New York , NY
Baruch Spinoza, Jewish-dutch Philosopher
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Baruch Spinoza (November 24, 1632 - February 21, 1677) was a Jewish-Dutch philosopher. He worked as a lens grinder, turning down rewards and honors throughout his life, and gave his family inheritance to his sister. He developed highly controversial ideas regarding the authenticity of the Hebrew Bible and the nature of the Divine. The Jewish religious authorities issued a cherem against him, excluding him from Jewish society at age 23. His books were put on the Catholic Church's Index of Forbidden Books. By laying the groundwork for the 18th century Enlightenment and modern biblical criticism, he came to be considered one of the great rationalists of 17th century philosophy. His magnum opus, the posthumous Ethics, in which he opposed Descartes's mind-body dualism, has earned him recognition as one of Western philosophy's most important contributors. His most notable contributions to philosophy include Pantheism, Determinism, neutral monism, intellectual and religious freedom and separation of church and state. He died in 1677 at the age of 44 allegedly of a lung illness, perhaps tuberculosis or silicosis exacerbated by fine glass dust inhaled while grinding optical lenses.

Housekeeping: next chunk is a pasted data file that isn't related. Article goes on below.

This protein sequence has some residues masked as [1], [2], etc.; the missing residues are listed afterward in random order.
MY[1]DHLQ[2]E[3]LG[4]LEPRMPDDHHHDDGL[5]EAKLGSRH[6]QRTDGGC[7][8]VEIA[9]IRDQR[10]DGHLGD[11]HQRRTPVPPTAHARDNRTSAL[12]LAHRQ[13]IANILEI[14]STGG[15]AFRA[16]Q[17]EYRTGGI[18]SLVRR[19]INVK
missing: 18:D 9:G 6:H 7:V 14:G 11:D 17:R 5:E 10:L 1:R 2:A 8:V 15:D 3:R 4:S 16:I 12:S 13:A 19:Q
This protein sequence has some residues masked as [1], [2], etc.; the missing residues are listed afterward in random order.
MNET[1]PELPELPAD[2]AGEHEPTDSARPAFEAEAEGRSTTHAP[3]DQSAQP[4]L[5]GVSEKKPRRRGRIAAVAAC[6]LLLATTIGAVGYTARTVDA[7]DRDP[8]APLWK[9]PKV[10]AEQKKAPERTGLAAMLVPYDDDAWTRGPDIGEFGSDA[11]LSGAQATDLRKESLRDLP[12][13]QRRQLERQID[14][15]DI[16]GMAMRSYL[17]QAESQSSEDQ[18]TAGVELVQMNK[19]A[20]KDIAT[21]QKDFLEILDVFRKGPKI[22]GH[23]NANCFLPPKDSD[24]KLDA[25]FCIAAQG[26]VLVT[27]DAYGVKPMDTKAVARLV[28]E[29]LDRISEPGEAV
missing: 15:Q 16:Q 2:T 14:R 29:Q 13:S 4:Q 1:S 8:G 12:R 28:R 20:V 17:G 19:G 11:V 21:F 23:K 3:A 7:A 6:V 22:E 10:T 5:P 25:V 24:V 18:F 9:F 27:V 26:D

June 1st, 2013
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